Saturday, 8 February 2014

Northern Soul: Revival Squared

To enter the world of northern soul is to enter into a culture unashamedly trapped in the past. Even in the movement's seventies heyday it was a retroist movement, isolated both in time and space. The essence of it is that some time in the late sixties a number of mod clubs in the north of England began to move away from eclectic rosters consisting of various forms of jazz, R&B and other black American music, and instead began to focus solely on danceable fast-paced soul influenced by the output of Detroit's Motown label. The original Northern Soul club, the Twisted Wheel in Manchester, closed in 1971 under pressure from the authorities for its reputation as a drug haven. By this time however, the culture of the music and the associated all-night amphetamine fuelled raves, where dancers were renowned for their skill and stamina, had spread to other parts of the North and the Midlands. Nights were held at famous venues such as Wigan Casino and Wolverhampton's The Catacombs.

The movement reached its zenith in the mid to late seventies, and by this time musical exclusivity was the focus of most of the DJs who operated within the scene. This is mirrored currently in the penchant within UK bass music for VIP mixes and other commercially unreleased tracks which can only be found within mixes by the most respected DJs. Rarity was prized and DJs often would secure their bookings on this basis, perhaps by being the owner of the only known copy of a particular record. As such the scene was based upon failures; records by US mid-western artists which had not made an impact upon their release a decade prior were now esteemed in an entirely different context to that from which they emanated. As such, besides the DJs there were no real stars of the Northern Soul movement, the artists having long since faded into obscurity, had they ever left it.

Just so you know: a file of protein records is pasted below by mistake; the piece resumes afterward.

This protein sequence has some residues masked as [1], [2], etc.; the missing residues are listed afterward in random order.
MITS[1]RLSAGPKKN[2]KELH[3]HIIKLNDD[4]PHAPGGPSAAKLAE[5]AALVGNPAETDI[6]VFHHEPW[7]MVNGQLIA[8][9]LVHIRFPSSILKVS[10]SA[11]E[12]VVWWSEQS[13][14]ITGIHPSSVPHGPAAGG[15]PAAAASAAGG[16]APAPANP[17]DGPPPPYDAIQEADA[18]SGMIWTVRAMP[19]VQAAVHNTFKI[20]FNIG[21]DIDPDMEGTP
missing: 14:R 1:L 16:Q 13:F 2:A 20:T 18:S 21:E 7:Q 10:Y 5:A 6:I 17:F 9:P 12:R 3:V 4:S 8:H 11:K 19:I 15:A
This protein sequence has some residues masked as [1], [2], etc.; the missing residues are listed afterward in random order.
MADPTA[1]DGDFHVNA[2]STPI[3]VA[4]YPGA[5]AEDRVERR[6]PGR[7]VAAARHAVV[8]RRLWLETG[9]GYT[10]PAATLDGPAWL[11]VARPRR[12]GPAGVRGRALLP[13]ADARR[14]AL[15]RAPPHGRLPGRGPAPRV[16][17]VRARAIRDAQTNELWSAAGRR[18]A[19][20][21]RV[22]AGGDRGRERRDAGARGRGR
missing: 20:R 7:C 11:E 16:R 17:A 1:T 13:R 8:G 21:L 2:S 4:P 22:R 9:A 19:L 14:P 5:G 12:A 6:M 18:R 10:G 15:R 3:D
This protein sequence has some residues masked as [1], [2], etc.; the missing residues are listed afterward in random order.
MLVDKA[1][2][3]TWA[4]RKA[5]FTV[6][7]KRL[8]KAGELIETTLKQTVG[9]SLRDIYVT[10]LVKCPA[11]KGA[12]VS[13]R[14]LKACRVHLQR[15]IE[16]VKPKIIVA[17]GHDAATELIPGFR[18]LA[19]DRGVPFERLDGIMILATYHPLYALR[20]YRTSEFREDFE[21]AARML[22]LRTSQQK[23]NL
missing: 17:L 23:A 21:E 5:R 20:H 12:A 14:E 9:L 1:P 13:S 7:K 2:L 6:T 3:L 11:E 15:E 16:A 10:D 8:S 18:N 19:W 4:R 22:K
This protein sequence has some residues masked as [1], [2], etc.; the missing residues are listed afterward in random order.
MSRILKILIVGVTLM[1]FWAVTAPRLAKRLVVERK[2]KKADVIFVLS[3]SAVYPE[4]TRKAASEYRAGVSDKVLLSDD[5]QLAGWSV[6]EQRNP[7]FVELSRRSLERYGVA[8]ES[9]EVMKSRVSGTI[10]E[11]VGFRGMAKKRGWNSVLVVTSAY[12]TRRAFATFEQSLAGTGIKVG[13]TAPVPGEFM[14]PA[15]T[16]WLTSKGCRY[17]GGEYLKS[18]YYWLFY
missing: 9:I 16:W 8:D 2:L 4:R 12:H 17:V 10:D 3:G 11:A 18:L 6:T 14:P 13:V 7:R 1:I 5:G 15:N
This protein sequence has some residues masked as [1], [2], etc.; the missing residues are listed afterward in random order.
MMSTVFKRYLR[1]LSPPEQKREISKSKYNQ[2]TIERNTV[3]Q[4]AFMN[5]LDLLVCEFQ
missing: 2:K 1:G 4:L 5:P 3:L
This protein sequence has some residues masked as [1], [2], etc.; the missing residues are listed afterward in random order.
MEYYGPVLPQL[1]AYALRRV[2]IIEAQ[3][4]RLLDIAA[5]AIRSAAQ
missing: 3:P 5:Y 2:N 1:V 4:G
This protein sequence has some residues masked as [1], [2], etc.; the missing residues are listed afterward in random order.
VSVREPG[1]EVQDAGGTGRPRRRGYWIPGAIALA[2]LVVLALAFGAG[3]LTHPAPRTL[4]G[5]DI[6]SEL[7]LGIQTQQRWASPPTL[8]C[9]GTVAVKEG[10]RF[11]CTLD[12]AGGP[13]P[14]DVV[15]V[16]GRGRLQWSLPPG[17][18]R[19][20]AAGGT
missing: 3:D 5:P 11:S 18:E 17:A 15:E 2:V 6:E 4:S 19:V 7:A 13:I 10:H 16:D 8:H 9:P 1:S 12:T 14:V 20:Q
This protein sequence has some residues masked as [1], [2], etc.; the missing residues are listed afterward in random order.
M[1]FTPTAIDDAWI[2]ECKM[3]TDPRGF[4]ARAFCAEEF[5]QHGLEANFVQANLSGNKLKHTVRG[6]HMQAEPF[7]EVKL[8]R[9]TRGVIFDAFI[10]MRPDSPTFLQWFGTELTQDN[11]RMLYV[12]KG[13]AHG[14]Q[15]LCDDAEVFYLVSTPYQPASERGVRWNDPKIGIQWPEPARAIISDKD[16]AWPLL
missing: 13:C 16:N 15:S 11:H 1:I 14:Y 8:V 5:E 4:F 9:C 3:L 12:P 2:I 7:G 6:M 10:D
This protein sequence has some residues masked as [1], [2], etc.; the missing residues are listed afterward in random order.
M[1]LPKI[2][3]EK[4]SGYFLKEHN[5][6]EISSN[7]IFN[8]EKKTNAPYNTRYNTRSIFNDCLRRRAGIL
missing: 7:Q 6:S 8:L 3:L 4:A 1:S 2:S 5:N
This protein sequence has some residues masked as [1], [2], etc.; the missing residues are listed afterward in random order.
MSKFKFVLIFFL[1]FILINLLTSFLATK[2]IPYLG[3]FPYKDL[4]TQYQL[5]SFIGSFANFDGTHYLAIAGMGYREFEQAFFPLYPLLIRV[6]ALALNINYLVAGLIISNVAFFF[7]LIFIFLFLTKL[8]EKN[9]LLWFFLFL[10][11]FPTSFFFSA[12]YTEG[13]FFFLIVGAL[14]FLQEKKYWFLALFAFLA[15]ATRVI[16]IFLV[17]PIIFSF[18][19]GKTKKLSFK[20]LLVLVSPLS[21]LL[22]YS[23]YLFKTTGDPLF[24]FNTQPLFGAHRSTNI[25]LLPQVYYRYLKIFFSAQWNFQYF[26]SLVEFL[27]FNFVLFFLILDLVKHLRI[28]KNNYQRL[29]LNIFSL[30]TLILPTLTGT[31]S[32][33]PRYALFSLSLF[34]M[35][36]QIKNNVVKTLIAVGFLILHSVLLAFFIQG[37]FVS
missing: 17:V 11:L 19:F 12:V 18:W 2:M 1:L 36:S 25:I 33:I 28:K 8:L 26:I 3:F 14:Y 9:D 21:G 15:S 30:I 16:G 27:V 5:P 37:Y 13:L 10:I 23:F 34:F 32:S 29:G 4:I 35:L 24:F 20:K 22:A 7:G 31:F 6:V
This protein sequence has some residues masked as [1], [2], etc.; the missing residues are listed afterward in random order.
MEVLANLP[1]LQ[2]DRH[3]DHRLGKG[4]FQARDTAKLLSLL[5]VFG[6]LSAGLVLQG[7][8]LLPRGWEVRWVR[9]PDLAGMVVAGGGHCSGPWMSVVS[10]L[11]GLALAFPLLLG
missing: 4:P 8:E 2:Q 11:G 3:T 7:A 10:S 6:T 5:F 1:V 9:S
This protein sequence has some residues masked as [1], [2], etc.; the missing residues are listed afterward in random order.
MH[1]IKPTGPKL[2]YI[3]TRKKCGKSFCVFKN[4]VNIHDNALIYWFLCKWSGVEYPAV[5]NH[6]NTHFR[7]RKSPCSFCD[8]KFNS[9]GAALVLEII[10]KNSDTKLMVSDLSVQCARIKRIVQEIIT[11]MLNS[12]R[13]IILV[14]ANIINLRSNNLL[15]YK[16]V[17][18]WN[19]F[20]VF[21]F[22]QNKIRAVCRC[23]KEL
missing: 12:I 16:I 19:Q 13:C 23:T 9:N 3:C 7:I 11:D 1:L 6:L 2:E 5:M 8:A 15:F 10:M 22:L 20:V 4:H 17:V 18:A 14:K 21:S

In the intervening years Northern Soul has itself somewhat disappeared, but now it seems to be coming back, giving us a revival of what was also originally a revivalist movement. Instead of events taking place in the original venues, which have long since moved on to other things, they now occur in working men's clubs and similar halls across Britain. There are even events down in London, making Northern Soul no longer quite so northern. The attendees seem to have lost their insatiable desire for rarity, with many events featuring DJs who were major players in the old scene now advertising as "Northern and Crossover" soul, and playing more well known records. They finish much earlier too, with all-dayers now far more common than the previous all-nighters.

I recently paid a visit to one of these nights, at a Labour Club in The Black Country, not `quite sure what to expect. Initially I was greeted with a largely empty hall, and an even emptier dancefloor. It was an odd sight; most attendees were well into their fifties at least, and were sat dotted around the room which looked more like a church hall decked out for a poorly attended OAP’s club. The cobs wrapped in foil on sale next to the bar hardly helped, and neither did the faux hand pumps from which the "real" ales were served at the bar. Little more than an hour later, however, and the dance floor was almost full, and covered in the talcum powder traditionally used by dancers to facilitate exuberant sliding moves across the room. The vigorous dancing had long since given way to arthritic joints and were more shuffling than the acrobatic shapes that would have been on show over three decades ago, but those on the floor seemed not to care, just happy to be back moving to the music of their youth with like-minded people. It was fantastic to have seen men and women dancing and enjoying themselves without pretence, not looking around to see who has their eye on them, and "keeping the faith". Perhaps this is something that some of the clubbers of today could learn from.